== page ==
According to the National Institutes of Health, 80 percent of adults will experience low back pain some time in their lives. In fact, chronic low back pain, lasting 12 weeks or longer, affects nearly one-third of the nation’s population. And it’s a common complaint for those with lower-limb amputations.
Laura Donlon, 48, of Monroe had been dealing with low back pain for five years before she found out about a back pain study at Beaumont Hospital in Royal Oak, Michigan. The flight attendant says her pain was unbearable at times, especially when sitting. Seeking relief from her pain, caused by a degenerative disc, she contacted the orthopedic research team at Beaumont for details.
Treatments for low back pain range from physical therapy and pain medications to major surgery, such as spinal fusion. Now a minimally invasive nerve ablating procedure, recently cleared by the Food and Drug Administration (FDA), may give some people with chronic low back pain a new treatment option.
“In 25 years of practicing orthopedics, this is the most important clinical study I’ve ever done,” said Jeffrey Fischgrund, MD, principal investigator of the FDA-approved Relievant SMART trial. “The system is proven to be safe and effective in clinical trials. It is much less invasive than typical surgical procedures to treat low back pain.”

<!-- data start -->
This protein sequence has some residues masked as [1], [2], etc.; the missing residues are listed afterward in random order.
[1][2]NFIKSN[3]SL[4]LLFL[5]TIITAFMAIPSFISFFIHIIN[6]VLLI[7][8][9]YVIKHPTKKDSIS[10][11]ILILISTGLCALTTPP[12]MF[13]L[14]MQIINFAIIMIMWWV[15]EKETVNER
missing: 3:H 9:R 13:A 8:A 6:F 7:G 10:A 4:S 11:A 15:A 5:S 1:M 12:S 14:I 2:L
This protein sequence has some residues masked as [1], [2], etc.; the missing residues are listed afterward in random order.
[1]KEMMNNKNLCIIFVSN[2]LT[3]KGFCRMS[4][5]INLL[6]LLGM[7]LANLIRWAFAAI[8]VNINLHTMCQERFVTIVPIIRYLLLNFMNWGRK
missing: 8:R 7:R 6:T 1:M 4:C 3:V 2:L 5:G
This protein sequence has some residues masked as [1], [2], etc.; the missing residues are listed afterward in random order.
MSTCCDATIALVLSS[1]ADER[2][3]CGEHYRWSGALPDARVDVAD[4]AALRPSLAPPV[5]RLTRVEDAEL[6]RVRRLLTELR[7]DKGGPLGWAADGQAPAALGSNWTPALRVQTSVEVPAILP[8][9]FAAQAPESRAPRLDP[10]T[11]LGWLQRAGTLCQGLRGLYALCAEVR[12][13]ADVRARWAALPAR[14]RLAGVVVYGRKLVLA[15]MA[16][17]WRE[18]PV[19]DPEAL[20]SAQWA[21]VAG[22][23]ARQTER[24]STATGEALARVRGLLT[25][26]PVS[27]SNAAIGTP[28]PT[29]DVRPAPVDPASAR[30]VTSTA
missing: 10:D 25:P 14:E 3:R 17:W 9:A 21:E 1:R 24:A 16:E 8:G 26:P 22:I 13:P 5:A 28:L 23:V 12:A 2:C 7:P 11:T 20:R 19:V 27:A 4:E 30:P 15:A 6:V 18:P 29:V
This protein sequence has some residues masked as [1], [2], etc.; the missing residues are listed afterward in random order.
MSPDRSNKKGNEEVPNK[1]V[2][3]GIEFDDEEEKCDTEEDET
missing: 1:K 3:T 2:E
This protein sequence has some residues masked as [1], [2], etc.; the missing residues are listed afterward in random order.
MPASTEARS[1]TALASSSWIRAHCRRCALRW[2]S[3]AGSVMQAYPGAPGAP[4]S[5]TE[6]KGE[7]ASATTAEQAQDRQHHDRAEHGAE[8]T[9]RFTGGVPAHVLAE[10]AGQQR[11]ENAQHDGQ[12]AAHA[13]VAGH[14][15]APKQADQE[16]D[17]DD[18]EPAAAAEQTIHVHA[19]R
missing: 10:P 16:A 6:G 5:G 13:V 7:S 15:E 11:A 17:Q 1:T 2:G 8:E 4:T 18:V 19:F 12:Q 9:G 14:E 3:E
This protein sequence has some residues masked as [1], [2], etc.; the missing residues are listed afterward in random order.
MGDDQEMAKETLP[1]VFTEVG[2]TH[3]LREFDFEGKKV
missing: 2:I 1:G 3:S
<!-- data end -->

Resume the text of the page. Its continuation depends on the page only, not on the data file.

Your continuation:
For the study, research teams recruited 225 participants, with 150 receiving the minimally invasive ablation treatment and 75 receiving the placebo.
Donlon enrolled in the study. In December 2014, she had what researchers later confirmed at the completion of the blind trial to be the nerve ablation procedure.
“After the procedure, I went home and within 24 hours I could touch my toes,” said Donlon, a running enthusiast and marathon competitor. “Within 48 hours, I was back to work.”
The treatment uses radio frequency energy to disable the targeted-nerve responsible for low back pain. Under local anesthesia with mild sedation, through a small opening in the patient’s back, an access tube is inserted into a specific bony structure of the spine, called a vertebral body. Radio frequency energy is transmitted through the device, creating heat, which disables the nerve. The access tube is then removed. The minimally invasive, implant-free procedure takes less than one hour.
“It’s revolutionary, compared to more traditional therapies,” Fischgrund said. “The odds of success are much greater.”
Patients eligible for this new procedure typically are candidates for more invasive back surgery or take strong pain medications, such as opioids. Those research participants that had the radio frequency ablation procedure noticed significant improvement in their back pain within two weeks of surgery.
The nerve ablation procedure and technology was developed by Relievant Medsystems.
Nineteen months after Donlon’s minimally invasive nerve ablation treatment, she said, “Today, I have no back issues. I’m pain free. In fact, since my procedure, the pain has not recurred.”
This article was adapted from information provided by Beaumont Health.